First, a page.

An explosion has hit the outskirts of Nigeria's capital Abuja, just meters away from the site of a bomb blast that left 75 people dead less than a month ago. Witnesses say several people have been killed.
At least 12 people were killed on Thursday when an apparent car bomb was detonated close to a bus station in the suburb of Nyanya.
Civil Corps Defense spokesman Eman Ekeh said rescue services had rushed to the scene.
The attack comes days before the capital is due to host the World Economic Forum on Africa, which will attract international leaders, policy makers and entrepreneurs from around the world.
There has been no immediate claim of responsibility, however it bears all the hallmarks of Boko Haram, an Islamist group seeking to carve out an Islamic state in Nigeria.
The group claimed responsibility for the attack which struck the same area on April 14. At least 75 people were killed and an estimated 141 were injured when a bomb was detonated at a Nyanya bus station during morning rush hour.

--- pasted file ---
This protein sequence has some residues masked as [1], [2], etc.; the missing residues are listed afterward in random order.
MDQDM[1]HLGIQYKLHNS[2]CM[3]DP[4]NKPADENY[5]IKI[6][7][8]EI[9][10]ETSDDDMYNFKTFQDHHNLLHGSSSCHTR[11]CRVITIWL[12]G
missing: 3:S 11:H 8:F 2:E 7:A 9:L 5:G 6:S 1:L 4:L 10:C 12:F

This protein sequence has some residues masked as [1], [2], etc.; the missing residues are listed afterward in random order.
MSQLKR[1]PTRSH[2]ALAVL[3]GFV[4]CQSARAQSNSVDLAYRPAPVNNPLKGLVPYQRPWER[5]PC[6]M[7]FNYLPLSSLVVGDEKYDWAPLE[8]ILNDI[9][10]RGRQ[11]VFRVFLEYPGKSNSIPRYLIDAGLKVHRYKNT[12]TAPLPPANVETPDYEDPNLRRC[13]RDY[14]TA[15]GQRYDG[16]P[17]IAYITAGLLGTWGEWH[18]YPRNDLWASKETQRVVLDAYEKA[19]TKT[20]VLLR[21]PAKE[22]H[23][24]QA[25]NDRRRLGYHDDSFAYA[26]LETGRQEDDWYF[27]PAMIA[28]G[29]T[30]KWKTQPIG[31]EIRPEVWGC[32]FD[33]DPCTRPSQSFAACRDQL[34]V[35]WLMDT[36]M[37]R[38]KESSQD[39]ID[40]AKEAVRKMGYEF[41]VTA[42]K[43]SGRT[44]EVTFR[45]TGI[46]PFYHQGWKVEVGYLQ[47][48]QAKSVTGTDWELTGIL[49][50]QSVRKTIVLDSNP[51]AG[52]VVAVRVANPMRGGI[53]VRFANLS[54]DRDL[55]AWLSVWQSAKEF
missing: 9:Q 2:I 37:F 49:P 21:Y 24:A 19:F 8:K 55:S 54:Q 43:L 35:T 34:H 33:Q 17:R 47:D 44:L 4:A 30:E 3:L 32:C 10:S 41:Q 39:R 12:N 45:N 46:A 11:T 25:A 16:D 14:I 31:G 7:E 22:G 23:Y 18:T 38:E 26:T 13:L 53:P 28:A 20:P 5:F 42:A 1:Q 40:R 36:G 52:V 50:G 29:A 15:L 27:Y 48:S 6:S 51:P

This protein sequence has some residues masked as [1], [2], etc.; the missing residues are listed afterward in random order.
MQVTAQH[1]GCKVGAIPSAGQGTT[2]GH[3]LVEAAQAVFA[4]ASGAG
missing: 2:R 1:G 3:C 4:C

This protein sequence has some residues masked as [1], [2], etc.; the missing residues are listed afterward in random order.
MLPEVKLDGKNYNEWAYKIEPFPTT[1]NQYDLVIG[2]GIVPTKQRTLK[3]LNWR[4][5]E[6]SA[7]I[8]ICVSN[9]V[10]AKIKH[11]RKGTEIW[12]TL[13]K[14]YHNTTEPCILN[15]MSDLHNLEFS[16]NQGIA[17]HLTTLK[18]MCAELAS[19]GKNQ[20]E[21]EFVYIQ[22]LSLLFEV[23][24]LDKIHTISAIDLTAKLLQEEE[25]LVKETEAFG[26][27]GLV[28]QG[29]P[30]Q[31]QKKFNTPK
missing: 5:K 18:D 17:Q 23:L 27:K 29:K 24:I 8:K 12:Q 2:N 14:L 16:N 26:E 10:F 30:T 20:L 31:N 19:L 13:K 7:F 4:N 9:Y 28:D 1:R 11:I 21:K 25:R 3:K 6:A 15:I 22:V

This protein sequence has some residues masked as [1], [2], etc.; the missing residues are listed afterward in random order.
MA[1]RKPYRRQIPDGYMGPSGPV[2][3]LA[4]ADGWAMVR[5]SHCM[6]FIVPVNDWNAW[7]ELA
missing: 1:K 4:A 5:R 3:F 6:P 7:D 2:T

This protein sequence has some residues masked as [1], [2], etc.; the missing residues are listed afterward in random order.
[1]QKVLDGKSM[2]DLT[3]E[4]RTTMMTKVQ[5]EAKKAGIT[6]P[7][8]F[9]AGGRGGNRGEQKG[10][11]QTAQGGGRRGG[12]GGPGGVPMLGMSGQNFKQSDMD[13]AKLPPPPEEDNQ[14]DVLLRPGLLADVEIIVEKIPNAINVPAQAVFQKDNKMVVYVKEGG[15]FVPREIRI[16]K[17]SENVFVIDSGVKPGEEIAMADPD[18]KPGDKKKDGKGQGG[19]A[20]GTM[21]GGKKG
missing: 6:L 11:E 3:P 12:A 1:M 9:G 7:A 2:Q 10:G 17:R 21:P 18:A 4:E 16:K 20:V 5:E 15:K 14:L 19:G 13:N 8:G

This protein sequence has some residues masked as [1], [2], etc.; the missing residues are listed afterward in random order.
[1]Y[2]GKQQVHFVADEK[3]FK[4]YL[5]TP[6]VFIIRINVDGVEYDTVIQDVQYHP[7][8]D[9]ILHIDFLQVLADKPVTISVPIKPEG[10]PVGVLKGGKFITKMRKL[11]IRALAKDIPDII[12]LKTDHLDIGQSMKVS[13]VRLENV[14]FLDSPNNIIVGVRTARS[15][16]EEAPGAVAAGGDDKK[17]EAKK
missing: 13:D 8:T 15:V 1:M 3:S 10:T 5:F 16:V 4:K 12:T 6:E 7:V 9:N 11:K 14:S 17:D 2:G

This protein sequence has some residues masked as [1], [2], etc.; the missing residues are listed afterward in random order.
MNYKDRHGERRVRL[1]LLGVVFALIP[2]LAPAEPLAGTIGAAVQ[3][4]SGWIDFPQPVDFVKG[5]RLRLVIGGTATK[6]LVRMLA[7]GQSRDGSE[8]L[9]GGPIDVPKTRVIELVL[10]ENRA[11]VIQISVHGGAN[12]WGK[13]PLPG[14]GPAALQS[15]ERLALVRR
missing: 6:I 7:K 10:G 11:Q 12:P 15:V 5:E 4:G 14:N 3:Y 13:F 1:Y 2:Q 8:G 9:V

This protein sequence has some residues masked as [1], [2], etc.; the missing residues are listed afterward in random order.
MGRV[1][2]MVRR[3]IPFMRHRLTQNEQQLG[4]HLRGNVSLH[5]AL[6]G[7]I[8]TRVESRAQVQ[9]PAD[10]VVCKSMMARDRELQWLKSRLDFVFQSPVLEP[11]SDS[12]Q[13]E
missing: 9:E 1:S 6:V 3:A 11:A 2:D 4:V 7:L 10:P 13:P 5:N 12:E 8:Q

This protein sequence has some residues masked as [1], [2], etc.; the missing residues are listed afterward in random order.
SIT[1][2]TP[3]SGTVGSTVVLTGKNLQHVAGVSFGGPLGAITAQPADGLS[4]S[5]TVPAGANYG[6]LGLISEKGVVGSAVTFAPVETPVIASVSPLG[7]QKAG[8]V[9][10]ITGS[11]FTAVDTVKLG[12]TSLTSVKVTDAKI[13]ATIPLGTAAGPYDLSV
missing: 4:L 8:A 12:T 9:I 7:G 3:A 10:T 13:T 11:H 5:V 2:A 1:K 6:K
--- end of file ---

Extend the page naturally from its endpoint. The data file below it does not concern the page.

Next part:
On the same day suspected Boko Haram militants kidnapped at least 230 girls from a high school in the northern Borno state. Around 50 of the girls managed to escape within hours of the abduction, but most are still missing.
Calls for action over missing girls
The kidnapping has shocked Nigerians and proved to be extremely damaging for the government which has been accused of mishandling its response. Relatives have staged protests calling for security forces to do more to find the girls, who it is feared have been trafficked across Nigeria's borders and sold as brides.
The group, whose name means "Western education is sinful," has been held reponsible for hundreds of attacks across the country during its five-year insurgency.
It has stepped up attacks in recent months, with more than 1,500 fatalities this year alone, compared to 3,600 between 2010 and 2013.
The upsurge in violence has discredited government claims that security forces have contained the insurgency to the northeastern corner of the country.
On Thursday President Goodluck Jonathan told a May Day rally in the capital that the government will "triumph over all this evil that wants to debase our humanity or obstruct our progress as a nation."
"Those who want to redefine our country to be seen as a country of chaos will never succeed," he said.
ccp/ng (AFP, Reuters, AP)